Anyway, I have a link to the Pick 'em blog on this post, and also on the links on the side.

Monday, February 11, 2008

Who Is This For?

A little while ago I was watching a podcast in which Senator Obama had dinner with four people who had contributed to his campaign. One of the cool things about it, though, was that it was obvious that the four contributors were not chosen because they were the larges contributors. It must have been a raffle or something because none of them was rich.
It was kind of cool to watch Obama sit and listen to them. One of the main questions he asked each of them was, "What are the issues that you would like to see raised?" Each person got a chance to voice the things on his or her mind. It made me think, "If I was one of those people, what issues would I raise?"
Election time is interesting because it reveals that issues that are important to us. Some of us are fired up about immigration or tax cuts. Some of us are passionate about the war in Iraq or education. I certainly have issues about which I get riled up. Something occurred to me, though, as I thought about how I would respond to the opportunity to tell a politician, or a potential president, what issues I wanted to see raised. What occurred to me was this:

Government has existed for me for a very long time. Maybe it is time that it benefited someone other than me.

What I mean is this: I am about as mainstream as a person can be in American culture. I am a white, middle-class male. Our country is geared for me because I am in the majority. And when it comes down to us, most of us tend to vote for the things that will benefit us, and against the things that will cost us money, time, or freedom. It was a bit revolutionary for me to consider that it might be better for me to vote and involve myself in the political process in such a way that I, and people like me, are not the direct beneficiaries. I probably have enough going for me in this life. I don't have a lot of complain about. I don't have a lot of needs that are not already taken care of. Maybe government should exist to even the score so that those in the minority could have the opportunity to catch up with some of the opportunities that I have had access to simply because of the color of my skin, my gender, and the fact that I had the opportunity to go to college (which I owe to my parents; I didn't pay a dime for my college education).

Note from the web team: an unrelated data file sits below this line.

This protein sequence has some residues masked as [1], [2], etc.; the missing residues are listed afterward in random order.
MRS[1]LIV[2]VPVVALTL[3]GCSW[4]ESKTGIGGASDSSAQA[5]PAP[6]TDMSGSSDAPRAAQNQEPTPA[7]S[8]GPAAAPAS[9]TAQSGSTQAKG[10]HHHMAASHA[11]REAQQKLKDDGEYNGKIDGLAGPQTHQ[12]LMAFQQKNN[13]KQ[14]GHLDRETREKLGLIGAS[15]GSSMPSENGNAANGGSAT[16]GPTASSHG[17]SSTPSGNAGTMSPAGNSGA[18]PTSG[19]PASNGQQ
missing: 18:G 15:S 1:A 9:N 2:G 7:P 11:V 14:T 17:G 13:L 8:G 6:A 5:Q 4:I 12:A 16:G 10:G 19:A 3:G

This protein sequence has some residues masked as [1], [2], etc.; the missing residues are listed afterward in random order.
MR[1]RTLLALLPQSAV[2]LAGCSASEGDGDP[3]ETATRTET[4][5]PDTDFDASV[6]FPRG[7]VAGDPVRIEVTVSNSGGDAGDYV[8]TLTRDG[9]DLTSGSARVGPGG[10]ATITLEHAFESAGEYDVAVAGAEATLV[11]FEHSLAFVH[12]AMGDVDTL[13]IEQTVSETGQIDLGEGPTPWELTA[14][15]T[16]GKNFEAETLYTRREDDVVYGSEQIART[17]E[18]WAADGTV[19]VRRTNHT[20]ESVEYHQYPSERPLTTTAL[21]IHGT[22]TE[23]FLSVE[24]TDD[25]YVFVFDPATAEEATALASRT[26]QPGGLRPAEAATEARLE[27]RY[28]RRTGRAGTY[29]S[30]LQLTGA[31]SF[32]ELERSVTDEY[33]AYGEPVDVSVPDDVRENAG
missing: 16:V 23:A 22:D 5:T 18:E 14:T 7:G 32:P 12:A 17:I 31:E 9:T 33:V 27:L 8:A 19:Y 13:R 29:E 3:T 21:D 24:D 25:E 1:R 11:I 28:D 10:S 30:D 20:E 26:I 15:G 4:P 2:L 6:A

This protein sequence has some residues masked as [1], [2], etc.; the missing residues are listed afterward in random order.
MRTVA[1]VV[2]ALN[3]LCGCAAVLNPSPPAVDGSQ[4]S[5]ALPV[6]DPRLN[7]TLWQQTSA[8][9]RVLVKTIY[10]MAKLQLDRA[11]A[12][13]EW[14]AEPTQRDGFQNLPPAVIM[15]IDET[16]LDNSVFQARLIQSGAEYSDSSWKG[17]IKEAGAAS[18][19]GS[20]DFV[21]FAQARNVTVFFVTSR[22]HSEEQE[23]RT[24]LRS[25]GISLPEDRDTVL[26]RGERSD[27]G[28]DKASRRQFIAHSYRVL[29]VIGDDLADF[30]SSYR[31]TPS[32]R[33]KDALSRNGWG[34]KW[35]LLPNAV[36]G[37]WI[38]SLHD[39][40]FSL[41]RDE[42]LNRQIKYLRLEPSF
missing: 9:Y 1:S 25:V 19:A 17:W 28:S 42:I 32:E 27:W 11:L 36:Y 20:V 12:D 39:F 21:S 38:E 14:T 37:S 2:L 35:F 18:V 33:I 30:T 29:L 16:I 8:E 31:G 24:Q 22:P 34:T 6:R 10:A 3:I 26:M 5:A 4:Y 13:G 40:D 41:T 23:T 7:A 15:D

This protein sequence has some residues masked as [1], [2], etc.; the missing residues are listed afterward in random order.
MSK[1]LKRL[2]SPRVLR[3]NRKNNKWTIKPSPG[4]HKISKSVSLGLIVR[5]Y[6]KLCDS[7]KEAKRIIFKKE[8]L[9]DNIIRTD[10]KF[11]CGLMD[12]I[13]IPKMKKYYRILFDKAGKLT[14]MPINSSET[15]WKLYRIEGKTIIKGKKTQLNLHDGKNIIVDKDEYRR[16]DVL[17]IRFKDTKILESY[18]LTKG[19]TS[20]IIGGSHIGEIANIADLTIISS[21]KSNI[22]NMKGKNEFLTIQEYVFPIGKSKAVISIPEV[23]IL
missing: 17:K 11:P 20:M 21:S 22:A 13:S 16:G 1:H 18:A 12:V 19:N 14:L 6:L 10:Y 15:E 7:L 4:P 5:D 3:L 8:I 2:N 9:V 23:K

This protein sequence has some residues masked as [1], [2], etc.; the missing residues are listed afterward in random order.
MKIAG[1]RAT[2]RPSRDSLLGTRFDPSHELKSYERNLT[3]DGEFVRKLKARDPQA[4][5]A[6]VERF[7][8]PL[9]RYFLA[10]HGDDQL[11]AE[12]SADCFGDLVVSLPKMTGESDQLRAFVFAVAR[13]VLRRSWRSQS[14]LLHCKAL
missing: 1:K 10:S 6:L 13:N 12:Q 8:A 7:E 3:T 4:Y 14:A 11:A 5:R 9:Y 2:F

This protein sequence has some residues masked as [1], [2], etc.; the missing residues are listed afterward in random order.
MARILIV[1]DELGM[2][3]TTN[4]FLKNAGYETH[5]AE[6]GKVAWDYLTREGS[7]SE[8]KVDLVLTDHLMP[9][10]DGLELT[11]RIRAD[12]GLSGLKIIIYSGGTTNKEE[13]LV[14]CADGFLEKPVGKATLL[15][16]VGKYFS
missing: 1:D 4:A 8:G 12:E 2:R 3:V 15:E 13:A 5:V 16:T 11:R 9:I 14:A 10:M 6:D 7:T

That said, my attention, as usual was turned then to the church. How am I interacting in the church. I have a lot of things that I want to see happen. I have a lot of preferences and values. Still, I need to ask myself, "Do I believe that the church should gear itself to people like me?"
Well, maybe not.
Maybe it would be appropriate for me to have to be the one to work hard to fit in, find a place, feel comfortable. After all, people of different races and socio-economic standings than me find themselves in a perpetual state of being the ones who need to work hard to fit in, find a place, and feel comfortable. It made me realize that I need to get over myself and be thankful for how much God has given me. I can thankfully step aside and let the focus be on someone else. In fact, I can be a voice for someone else.
Who is all this for? How does this question impact my politics, both in my country and in my church?

BY THE WAY!!!!
A while ago, I posted about this book called "Consuming Jesus." It is a great, great book calling those of us in the church to work toward breaking down barriers related to race and class. It was written by one of my professors at Multnomah, Dr. Metzger. This Wednesday, February 13, Dr. Metzger will be speaking about this book at Powell's in Portland. It will be at 7:30. I really encourage anyone and everyone to go. It will be well worth it!

Saturday, February 02, 2008

Eat, Sit, Roll Over

So, Jack has been hitting some milestones lately. A little over a month ago, we started him on rice cereal. He has taken too it pretty well, but it is still kind of hit and miss.


Jack has also been honing the skill of sitting up on his own. He can't do it indefinitely, but he is growing in his balance.
And, last but not least, Jack has been learning to roll over. At first he only did it from him tummy to his back, but now he has been doing it both ways.
I am still trying to get a better video of the full roll-over. Here is one that is just the end of the accomplishment.

video

Hope you enjoyed these. More to come.